Modified Gauss-Newton full-waveform inversion explained–-why sparsity-promoting updates do matter

TitleModified {Gauss}-{Newton} full-waveform inversion explained–-why sparsity-promoting updates do matter
Publication TypeJournal Article
Year of Publication2016
AuthorsXiang Li, Ernie Esser, Felix J. Herrmann
KeywordsFull-waveform inversion, Gauss-Newton method, sparsity promotion

Full-waveform inversion can be formulated as a nonlinear least-squares optimization problem. This non-convex problem can be extremely computationally expensive because it requires repeatedly solving large linear systems that correspond to discretized partial differential equations. Randomized subsampling techniques allow us to work with small subsets of (monochromatic) source experiments, reducing the computational cost. However, this subsampling weakens subsurface illumination and introduces subsampling related incoherent artifacts. These subsampling-related artifacts–-in conjunction with local minima that are known to plague full-waveform inversion–-motivate us to come up with a technique to "regularize" this problem. Following earlier work, we take advantage of the fact that curvelets represent subsurface models and perturbations parsimoniously. At first impulse promoting sparsity on the model directly seems the most natural way to proceed, but we will demonstrate that in certain cases it can be advantageous to promote sparsity on the Gauss-Newton updates instead. While constraining the one-norm of the descent directions does not change not change the underlying full-waveform inversion objective, the constrained model updates remain descent directions, remove subsampling-related artifacts and improve the overall inversion result. We empirically observe this phenomenon in situations where the different model updates occur at roughly the same locations in the curvelet domain. We further investigate and analyze this phenomenon, where nonlinear inversions benefit from sparsity-promoting constraints on the updates, by means of a set of carefully selected examples including phase retrieval and full-waveform inversion. In all cases, we observe a faster decay of the residual and model error as a function of the number of iterations.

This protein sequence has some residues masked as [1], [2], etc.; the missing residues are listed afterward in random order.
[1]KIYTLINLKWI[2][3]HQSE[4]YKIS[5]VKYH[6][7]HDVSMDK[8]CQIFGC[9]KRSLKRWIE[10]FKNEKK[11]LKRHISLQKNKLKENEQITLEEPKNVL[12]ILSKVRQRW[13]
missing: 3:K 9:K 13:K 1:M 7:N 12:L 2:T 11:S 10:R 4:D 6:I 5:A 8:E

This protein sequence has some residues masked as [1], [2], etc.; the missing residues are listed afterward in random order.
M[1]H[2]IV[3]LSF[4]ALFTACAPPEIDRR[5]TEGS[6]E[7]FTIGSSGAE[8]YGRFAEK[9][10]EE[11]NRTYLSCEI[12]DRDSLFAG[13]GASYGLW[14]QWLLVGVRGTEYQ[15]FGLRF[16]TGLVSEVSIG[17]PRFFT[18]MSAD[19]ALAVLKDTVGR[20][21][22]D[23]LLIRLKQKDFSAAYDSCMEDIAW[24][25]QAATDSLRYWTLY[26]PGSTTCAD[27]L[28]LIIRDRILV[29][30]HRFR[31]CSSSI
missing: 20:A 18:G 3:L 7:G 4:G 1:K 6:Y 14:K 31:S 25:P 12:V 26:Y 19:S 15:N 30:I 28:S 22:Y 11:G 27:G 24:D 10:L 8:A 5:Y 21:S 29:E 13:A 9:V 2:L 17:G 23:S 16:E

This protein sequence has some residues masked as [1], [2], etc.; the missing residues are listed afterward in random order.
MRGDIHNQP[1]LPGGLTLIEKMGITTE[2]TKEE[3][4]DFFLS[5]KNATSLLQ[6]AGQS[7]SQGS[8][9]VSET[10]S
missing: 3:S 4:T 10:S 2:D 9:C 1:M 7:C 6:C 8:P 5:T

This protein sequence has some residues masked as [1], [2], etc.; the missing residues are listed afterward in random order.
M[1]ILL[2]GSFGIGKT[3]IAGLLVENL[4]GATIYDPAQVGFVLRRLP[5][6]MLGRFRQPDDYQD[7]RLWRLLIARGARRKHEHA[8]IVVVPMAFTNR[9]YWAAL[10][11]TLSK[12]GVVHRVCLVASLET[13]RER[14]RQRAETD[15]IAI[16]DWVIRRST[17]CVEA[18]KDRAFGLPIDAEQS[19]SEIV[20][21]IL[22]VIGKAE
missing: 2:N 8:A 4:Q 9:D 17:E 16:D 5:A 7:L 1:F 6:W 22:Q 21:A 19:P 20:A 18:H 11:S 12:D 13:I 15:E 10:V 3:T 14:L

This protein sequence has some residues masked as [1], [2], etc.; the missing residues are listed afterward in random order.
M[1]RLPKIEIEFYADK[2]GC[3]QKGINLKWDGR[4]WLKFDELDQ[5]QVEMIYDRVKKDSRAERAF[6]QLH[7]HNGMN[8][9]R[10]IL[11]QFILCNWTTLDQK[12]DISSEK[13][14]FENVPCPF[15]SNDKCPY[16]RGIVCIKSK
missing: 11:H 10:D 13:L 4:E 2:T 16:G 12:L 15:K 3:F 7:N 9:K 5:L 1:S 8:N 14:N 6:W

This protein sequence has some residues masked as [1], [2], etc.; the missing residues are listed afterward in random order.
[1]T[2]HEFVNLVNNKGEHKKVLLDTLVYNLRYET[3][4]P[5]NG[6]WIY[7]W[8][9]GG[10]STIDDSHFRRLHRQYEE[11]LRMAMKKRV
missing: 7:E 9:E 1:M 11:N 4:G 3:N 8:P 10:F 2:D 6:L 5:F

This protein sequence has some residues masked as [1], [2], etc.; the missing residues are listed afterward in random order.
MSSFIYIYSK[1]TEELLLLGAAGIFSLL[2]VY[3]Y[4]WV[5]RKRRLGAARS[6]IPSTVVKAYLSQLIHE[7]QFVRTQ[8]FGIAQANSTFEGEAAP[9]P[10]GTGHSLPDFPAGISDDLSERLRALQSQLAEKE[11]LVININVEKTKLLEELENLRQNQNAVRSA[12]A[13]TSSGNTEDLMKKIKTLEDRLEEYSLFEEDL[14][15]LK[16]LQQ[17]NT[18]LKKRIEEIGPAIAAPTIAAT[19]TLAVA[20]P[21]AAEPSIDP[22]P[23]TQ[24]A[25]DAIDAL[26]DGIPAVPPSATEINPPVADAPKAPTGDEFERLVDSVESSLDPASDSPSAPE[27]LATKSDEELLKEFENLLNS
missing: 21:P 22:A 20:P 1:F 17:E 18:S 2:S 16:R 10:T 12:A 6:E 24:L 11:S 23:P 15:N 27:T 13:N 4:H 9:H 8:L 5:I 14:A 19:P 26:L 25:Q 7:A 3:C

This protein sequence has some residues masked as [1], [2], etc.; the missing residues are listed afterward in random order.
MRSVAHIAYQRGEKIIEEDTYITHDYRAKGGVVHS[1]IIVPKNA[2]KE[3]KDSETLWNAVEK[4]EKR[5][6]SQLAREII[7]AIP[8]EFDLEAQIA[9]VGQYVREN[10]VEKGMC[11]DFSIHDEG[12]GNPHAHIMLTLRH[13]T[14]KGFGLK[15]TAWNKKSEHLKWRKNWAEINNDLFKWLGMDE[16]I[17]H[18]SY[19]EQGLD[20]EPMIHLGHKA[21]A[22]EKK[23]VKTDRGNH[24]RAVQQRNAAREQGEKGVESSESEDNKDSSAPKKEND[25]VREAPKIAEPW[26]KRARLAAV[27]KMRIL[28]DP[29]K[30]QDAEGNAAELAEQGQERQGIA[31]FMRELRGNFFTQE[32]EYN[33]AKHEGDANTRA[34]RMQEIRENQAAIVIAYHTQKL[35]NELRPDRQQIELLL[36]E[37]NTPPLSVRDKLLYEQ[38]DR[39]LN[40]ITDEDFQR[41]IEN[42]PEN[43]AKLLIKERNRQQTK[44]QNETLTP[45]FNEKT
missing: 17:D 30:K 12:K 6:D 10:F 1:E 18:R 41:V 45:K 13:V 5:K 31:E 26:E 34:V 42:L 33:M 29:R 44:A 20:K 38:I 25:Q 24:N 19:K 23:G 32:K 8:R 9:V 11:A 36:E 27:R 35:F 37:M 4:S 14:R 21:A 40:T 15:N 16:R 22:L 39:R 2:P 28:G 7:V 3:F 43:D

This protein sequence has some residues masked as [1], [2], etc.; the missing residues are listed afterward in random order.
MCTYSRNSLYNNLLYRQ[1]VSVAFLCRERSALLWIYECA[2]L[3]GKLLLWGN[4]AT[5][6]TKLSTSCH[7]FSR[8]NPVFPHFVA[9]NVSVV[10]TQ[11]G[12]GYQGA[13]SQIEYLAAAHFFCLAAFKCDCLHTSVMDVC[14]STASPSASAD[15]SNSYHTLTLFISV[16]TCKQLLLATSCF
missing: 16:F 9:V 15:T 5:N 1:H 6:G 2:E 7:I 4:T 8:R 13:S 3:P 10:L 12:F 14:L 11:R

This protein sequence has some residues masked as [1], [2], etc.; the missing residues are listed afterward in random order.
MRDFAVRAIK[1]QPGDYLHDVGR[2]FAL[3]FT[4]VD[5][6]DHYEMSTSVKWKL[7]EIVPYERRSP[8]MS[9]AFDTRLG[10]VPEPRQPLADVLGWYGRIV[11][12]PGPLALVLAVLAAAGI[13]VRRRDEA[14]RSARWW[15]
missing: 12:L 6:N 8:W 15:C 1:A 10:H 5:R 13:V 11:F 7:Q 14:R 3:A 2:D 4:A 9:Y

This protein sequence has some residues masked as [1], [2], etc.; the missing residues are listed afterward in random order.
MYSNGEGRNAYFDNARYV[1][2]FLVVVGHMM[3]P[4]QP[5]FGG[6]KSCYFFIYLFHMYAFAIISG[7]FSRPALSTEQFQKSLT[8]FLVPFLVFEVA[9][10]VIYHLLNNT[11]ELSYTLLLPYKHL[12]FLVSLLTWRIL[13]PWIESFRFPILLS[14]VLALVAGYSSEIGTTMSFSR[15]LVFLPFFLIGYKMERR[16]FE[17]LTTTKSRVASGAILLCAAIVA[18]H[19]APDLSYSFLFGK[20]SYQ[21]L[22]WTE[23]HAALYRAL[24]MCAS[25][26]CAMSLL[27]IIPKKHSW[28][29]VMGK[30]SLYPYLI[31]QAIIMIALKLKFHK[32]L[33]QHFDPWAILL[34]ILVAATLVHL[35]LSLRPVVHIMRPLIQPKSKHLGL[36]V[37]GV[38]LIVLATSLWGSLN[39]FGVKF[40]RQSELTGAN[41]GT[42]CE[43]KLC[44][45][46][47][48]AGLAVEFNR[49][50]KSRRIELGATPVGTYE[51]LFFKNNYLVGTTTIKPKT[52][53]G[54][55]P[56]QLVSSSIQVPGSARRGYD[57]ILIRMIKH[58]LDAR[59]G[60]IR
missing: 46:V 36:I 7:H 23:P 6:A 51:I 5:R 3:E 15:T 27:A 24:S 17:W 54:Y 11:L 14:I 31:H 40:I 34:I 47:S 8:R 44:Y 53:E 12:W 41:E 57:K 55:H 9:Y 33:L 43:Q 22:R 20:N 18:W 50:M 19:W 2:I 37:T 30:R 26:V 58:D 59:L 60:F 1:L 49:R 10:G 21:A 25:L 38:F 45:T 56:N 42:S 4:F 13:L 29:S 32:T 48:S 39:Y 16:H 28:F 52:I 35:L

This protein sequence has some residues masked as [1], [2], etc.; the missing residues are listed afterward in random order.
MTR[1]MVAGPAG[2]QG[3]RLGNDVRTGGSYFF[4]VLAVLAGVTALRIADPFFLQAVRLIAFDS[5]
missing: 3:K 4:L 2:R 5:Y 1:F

Citation Keyli2015GEOPmgn